Good place to Find Hammer Springs?

Discussion in 'Handgun Discussion' started by glockguy, Jul 7, 2009.

  1. glockguy

    glockguy
    Albany Oregon
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    Soo I need a a good site to find Hammer Springs for my S&W 4053. Its currently at 19.5 LBS and I would like to take it down to around 16 or soo.. I found some but they do not fit my gun.. Wat Poundage? lol would you suggest i get? Its a double action only. and with the long trigger pull and the weight in the trigger its hard to be really accurate. :huh:
     
  2. 2gr8dgs

    2gr8dgs
    oregon
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    wolf gun springs has a 17lb listed for your gun. go to "gunsprings.com"
     
  3. glockguy

    glockguy
    Albany Oregon
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    Now How big of a difference will that make??
     
  4. glockguy

    glockguy
    Albany Oregon
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    What is the common Trigger weight of a gun? Or at least a good weight? Im not to Familiar with this.
     
  5. 2gr8dgs

    2gr8dgs
    oregon
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    on wolfs website, they often have the factory spring ratings along with their options. Its a way to see how much lighter or heavier than stock you are changing. there is no common trigger weight to a gun, or "good" weight. It is totally subjective. you will have to experiment to find what is best for YOU. which is kinda fun actually. good luck!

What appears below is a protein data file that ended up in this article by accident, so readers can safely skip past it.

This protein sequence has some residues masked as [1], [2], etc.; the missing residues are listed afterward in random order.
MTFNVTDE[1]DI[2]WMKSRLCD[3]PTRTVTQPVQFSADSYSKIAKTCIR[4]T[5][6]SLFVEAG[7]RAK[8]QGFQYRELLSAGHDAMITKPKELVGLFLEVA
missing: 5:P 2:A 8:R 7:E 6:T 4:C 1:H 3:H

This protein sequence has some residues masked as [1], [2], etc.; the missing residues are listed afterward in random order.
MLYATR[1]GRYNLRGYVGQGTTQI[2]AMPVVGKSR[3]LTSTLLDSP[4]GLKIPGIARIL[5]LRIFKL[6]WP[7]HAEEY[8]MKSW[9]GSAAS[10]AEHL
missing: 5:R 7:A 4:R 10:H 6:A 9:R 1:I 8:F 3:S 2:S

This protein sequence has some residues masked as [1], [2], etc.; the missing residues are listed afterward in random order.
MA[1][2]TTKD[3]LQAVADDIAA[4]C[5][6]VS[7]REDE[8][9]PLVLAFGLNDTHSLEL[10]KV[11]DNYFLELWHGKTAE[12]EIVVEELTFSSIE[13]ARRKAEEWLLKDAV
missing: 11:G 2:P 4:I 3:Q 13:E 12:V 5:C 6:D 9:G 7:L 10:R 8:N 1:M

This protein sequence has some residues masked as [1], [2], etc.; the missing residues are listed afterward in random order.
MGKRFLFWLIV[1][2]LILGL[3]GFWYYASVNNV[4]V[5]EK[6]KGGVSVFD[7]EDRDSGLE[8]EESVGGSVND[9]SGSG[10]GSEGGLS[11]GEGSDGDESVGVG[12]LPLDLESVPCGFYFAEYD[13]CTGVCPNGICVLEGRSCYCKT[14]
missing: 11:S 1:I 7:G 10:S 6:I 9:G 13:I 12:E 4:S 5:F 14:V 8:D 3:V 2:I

6. glockguy

    glockguy
    Albany Oregon
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    Hmmm ok thanks
     
  7. MarkAd

    MarkAd
    Port Orchard
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    Wolf Springs. ive them a ball and they will help myou out.
     
  8. glockguy

    glockguy
    Albany Oregon
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    hu? Do you mean Give them a Call and they will help me out?
     
  9. Oro

    Oro
    Western WA
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    I think maybe happy hour ran late for MarkAd ;). Yes, that's what he meant.

    But keep in mind, there's no "free lunch" with balancing forces. The mainspring (I think that is what you are meaning when you say "hammer spring" - the part the stirrup rides within and is in the plunger? S&W calls that the "mainspring") is balanced against the recoil spring, with the hammer and sears being pivots and the cartridge and slide weight being the variables. If you aren't shooting wildly extreme cartridge levels, or lightening your slide appreciably, these should not be messed with. It's a physics equation. Do the math before you waste money on parts that will mess up your gun; or just shoot it as designed. Lots of engineers worked hard to make it as reliable as possible.

    Buying a DAO gun means certain compromises were made on your part - among them the trade off of reliable ignition and long pull on each round. Lightening springs will likely result in inconsistent ignition with various primers and loads. So if it's just a range toy, that's fine. If you carry or use the gun as an HD gun, well, you should think about it harder. If what you want is a light-action auto, consider getting a DA/SA auto. I have to paraphrase SaxonPig here, but selling the gun you have and buying the gun you really want is always smarter and vastly cheaper than trying to modify the gun you have into the gun you want.
     

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